HHS: Disparities in video telehealth use highlight key barriers to access

While telehealth use exploded during the pandemic, a new federal study found massive income disparities in video versus audio services.

Department of Health and Human Services’ Assistant Secretary for Planning and Evaluation (ASPE) released a survey Tuesday (PDF) on telehealth use rates from April to October of last year. The report urged more equitable access to telehealth so that disparities don’t become permanent.

The survey of 808,368 U.S. adults found that 1 in 4 respondents used telehealth over the previous month.

Overall, telehealth usage from April to October was below rates from 2020 at the onset of the pandemic but still far above pre-pandemic levels.

Telehealth rates were similar among many demographic subgroups as between 21% to 26.8% used the service, but use was lowest among the uninsured with 9.4% and young adults 18 to 24 with 17.6%.

However, there were major disparities between the use of audio and video telehealth services.

“Among telehealth users, the highest share of visits that utilized video services occurred among young adults ages 18 to 24 (72.5%), those earning at least $100,000 (68.8%), those with private insurance (65.9%) and White individuals (61.9%),” the ASPE study said.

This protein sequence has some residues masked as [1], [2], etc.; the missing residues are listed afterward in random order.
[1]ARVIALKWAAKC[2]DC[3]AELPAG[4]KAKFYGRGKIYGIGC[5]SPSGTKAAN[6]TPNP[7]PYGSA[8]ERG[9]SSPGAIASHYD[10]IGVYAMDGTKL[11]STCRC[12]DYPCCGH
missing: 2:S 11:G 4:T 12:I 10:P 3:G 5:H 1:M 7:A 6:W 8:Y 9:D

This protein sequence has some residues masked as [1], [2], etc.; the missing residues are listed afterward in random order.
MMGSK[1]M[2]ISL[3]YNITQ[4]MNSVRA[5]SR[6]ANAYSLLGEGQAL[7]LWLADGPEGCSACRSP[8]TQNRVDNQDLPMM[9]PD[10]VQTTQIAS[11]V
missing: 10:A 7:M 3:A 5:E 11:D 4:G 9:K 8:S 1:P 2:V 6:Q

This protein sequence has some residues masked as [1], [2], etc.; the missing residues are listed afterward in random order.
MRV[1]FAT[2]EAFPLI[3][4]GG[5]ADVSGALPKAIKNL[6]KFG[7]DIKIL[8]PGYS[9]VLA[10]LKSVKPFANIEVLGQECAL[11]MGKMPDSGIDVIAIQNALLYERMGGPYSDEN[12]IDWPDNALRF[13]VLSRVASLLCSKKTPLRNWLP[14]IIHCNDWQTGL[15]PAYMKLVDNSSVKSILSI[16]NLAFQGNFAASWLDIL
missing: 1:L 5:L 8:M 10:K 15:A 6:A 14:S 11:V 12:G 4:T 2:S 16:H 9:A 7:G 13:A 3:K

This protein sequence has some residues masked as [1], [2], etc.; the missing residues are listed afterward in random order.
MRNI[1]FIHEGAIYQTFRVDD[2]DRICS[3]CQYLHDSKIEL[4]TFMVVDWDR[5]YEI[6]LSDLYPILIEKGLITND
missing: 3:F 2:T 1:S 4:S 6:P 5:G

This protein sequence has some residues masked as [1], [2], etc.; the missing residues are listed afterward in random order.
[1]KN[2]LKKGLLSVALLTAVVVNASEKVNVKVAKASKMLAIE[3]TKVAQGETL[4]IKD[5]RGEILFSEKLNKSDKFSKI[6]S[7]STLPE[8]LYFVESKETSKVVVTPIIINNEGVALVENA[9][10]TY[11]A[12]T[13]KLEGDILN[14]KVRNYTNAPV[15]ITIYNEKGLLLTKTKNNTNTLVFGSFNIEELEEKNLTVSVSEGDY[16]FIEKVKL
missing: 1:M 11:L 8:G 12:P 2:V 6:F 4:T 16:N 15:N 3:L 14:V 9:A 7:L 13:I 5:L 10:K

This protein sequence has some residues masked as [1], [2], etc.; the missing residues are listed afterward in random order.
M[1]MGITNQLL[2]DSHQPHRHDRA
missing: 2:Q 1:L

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But video telehealth rates plummeted among those who don’t have a high school diploma (38.1%) and adults 65 and older (43.5%). Video rates were also low among Latinos (50.7%), Asians (51.3%) and African Americans (53.6%).

“Although research shows that video visits offer some additional benefits compared with telephone visits, they require more complex setup, video-enabled devices and broadband internet access, which may present barriers for older adults, lower income households and those with limited English proficiency,” ASPE said.

The Biden administration has made some steps to help overcome barriers to telehealth access, including allocating $1 billion in American Rescue Plan Act funding to health centers for projects that include telehealth.

Additional access to insurance coverage could also help, as lack of insurance was also a key barrier.

Congress and the federal government should keep in mind the need for more equitable access to telehealth soon.

“For example, considerations for the equitable future use of telehealth as a supplement or replacement for some in-person care need to consider patient-centered outcomes including patient preferences, content of services and frequency of visits, technology access and quality of care,” the ASPE report said.

Flexibilities for reimbursement of telehealth under Medicare are set to run out after the public health emergency, which was recently extended into April.

Congress will need to make some of the flexibilities permanent, and providers are pushing for lawmakers to include legislation to do so in an omnibus spending bill being crafted.